Tag Archives: colin wilson

162 – Unknown Codex: The Voynich Manuscript and Other Mysterious Books

There’s nothing quite as sexy as a good mystery. Sometimes the game is figuring out clues left by an artist to discover a hidden clue to their true intent (just look at the Twin Peaks online discussion fury that was happening all summer), sometimes the game is understanding what a mainly symbolic work is actually trying to say (look at Jennifer Lawrence and Darren Aaronofsky’s new film mother! and how its strange Biblical metaphor is alienating audiences looking for a straightforward horror film), and sometimes it’s just about figuring it out what words are said in the first place.

voynich manuscript
Gibberish and naked ladies…

The Voynich Manuscript has been called the most mysterious book in the world. Two-hundred forty pages of undecipherable language, pictures of plants, constellations, and naked women… it almost looks like a high school stoner’s notebook, all it’s missing is a crude #2 pencil rendition of the Dark Side of the Moon album cover. But what does it say? What does it mean? Is it a magical spellbook (there seems to be a recipe section)? Is it about finding the fountain of youth? One researcher in the 1970s claims that it contains the secret to the elixir of life…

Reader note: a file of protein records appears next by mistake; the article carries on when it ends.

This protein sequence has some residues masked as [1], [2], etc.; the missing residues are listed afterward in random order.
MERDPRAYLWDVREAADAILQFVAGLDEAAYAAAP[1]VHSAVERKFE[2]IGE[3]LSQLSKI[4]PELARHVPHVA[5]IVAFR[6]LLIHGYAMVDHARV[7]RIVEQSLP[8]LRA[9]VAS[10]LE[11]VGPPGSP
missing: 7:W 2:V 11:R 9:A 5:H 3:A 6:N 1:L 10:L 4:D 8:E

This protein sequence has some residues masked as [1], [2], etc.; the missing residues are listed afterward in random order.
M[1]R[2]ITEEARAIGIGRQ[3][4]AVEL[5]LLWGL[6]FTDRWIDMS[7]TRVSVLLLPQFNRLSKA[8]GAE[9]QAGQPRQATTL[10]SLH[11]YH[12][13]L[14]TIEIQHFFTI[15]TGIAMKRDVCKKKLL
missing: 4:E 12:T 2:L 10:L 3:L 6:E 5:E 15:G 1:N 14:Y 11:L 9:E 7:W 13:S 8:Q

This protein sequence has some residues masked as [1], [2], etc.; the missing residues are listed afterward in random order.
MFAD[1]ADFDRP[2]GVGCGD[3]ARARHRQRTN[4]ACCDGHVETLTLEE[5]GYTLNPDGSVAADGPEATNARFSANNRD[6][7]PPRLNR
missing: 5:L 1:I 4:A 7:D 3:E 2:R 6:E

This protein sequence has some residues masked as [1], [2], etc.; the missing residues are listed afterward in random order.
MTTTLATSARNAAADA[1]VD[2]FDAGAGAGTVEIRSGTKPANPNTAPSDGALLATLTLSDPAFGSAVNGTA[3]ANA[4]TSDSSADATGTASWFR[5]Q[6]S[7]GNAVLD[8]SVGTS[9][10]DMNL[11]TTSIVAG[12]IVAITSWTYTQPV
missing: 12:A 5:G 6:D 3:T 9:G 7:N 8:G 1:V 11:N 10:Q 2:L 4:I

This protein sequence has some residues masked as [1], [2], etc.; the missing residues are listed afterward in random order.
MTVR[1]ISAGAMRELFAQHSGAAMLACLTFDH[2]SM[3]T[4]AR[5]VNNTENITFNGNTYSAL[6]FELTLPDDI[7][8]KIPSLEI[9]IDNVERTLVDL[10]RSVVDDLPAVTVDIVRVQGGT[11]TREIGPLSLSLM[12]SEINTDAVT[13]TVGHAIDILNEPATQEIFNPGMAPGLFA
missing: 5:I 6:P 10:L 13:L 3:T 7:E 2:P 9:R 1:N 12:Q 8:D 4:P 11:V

Brought to the United States by Polish-American (yeah, just like me!) book trader  Wilfrid Voynich in 1912, it was said to have been bought by Holy Roman Emperor Rudolf II in the 16th Century who was interested in old books that might turn his depressive moods around. By that era, it was already an old book and it was claimed to have been written by 13th Century English monk and “wizard”, Francis Bacon (who is famous for having a “brazen head”, which was an automaton made of bronze or brass that would answer people’s questions like a Medieval Magic 8-Ball.)

francis bacon voynich manuscript
Francis Bacon and his brazen head

To make it even more mysterious, it was thought that Rudolf II bought the book from Elizabethan astrologer John Dee and his companion Edward Kelley. Dee was a mystic who spent decades of his life trying to talk to angels and Kelley was a spirit medium who would sometimes receive supernatural instructions to do a wife swap with his friends (hey, you’re not going to turn down a request from the Angel Uriel, are you?!)